I used to work as an electrician, and while I could climb ladders without a problem, I was terrified putting in the 2'x4' florescent drop-in lights. They're heavy and awkward to get into the ceiling grid while holding above your head. I was afraid for a good reason. After I decided I just couldn't do it, I later saw two bigger and stronger guys than me fall off of a ladder when doing that. I was afraid for a good reason. Don't ignore the fear. You could be afraid for a good reason. Just go slowly and carefully. Take things in small steps. It takes some learning to safely climb a ladder and work. Don't assume that if your fear just magically disappears that it will suddenly be safe for you. The guys that you see make it look so easy have a lot of practise. You just need the same. I suggest you hire help the first few times. Pay attention to how they position their ladders, how they hold the signs, how they carry the tools and parts up the ladder, and how they reach to the left or right.

Another suggestion I have is to buy the heaviest ladder you can. It will be safer and more stable. I was much more comfortable on the extremely heavy fiberglass type III (or whatever they were) ladders than the cheap aluminium ones.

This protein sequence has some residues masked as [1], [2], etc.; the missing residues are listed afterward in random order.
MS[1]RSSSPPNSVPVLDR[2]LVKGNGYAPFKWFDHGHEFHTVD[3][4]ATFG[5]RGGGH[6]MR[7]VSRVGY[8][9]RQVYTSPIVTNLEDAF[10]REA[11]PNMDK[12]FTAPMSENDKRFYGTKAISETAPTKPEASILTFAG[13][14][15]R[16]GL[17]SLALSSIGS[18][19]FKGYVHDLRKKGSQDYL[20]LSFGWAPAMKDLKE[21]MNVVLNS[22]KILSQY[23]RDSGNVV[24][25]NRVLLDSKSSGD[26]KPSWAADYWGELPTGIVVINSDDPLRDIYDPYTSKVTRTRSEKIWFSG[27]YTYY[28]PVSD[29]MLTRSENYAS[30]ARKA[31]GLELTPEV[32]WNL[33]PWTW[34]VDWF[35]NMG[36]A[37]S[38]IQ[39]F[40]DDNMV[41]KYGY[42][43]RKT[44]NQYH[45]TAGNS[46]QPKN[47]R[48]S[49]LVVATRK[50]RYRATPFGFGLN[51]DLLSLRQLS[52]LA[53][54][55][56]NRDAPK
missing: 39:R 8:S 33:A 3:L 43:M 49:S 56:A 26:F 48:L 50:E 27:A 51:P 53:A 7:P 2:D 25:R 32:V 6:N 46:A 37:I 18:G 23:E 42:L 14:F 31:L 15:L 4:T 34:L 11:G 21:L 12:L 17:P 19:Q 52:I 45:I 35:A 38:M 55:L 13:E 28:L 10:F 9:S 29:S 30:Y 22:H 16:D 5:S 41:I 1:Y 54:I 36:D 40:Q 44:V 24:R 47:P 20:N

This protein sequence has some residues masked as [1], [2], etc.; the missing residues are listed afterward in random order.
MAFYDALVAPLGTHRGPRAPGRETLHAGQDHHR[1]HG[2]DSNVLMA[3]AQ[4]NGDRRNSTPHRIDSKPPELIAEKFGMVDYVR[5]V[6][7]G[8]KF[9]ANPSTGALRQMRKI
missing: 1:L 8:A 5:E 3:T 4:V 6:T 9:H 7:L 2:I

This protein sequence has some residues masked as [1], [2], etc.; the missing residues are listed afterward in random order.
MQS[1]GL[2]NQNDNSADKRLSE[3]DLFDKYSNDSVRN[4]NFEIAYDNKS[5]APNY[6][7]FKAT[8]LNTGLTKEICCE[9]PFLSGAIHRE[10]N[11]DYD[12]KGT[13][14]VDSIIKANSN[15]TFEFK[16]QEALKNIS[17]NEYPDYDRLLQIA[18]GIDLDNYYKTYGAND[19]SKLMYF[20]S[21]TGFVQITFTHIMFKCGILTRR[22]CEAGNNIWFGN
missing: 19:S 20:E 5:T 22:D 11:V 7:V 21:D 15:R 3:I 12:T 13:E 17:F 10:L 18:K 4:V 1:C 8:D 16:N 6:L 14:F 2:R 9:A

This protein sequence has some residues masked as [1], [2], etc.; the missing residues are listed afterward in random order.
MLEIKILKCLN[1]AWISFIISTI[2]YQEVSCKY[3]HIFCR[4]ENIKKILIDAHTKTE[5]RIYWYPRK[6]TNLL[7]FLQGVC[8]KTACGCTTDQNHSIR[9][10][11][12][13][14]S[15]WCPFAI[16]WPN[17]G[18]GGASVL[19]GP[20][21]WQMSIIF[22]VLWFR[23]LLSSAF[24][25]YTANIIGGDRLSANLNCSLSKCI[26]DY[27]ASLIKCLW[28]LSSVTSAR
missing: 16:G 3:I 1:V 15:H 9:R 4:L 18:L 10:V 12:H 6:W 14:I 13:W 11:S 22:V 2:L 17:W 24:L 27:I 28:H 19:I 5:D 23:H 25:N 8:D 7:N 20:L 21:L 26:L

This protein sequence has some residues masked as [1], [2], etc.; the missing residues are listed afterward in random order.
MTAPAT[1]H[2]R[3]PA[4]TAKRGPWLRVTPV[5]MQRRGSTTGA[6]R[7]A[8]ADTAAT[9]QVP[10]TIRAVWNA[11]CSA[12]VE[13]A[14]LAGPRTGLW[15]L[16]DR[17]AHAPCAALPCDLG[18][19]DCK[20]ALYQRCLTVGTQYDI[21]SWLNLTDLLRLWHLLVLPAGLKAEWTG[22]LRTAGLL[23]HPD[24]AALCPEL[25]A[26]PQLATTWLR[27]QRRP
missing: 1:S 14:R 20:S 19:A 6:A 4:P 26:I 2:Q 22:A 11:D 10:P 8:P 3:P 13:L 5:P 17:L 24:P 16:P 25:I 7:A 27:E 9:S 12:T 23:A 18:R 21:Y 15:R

If you think your fear will cause you to make a mistake that will get you hurt, then we're talking about a different problem that maybe, as others have suggested, something drastic like skydiving or rock climbing might help.z
Link Posted: 1/1/2006 11:22:29 PM EDT
Link Posted: 1/1/2006 11:51:57 PM EDT

Originally Posted By fallingwrench:
I went to Airborne school.

I'm cured. (as long as I have a parachute on).

Im afraid of airborne school, but I want to do it. Fucking dilemma I have...
Link Posted: 1/2/2006 12:00:25 AM EDT
Link Posted: 1/2/2006 4:10:42 AM EDT

Originally Posted By shop_rat45:
How to get over the fear of heights?



Become an Ironworker Seriously though, it takes time. When I started working, I was affraid to walk the steel, now it's second nature. It's not uncommon for us to walk a 3" beam that wobbling like a mother. It took me about 6 months of walking beams mon-fri to somewhat overcome my fear. I still have some "moments" though
Link Posted: 1/2/2006 4:22:15 AM EDT
[Last Edit: 1/2/2006 4:29:17 AM EDT by captainpooby]

Originally Posted By 4v50:
Skydive. Biggest thrill you'll ever have with your pants on.



I have to disagree here. I'm a professional skydiver and I still have a fear of heights. I get nervous on apartment balconies and I cant go near the edge at Niagara falls.
As far as the height of an airplane goes, it's so high it's more abstract than real but it still gives me the willies. Under canopy, where it's more real I've just learned to be comfortable in that one specific place but again, if I think of it, it still gives me the creeps. I've just kinda learned not to think of it as what it is.
I could never really get over it and a lot of my colleagues agree.

One BASE jump I did off a 450' building was kind of funny. I was ready to jump, pilot chute in hand and my buddy was ready with the camera. I had one foot on the 6'' ledge at the roof edge but I could'nt lift my second foot up to step on the edge. My buddy had to come over and I held his arm while I made that step up. Then I jumped.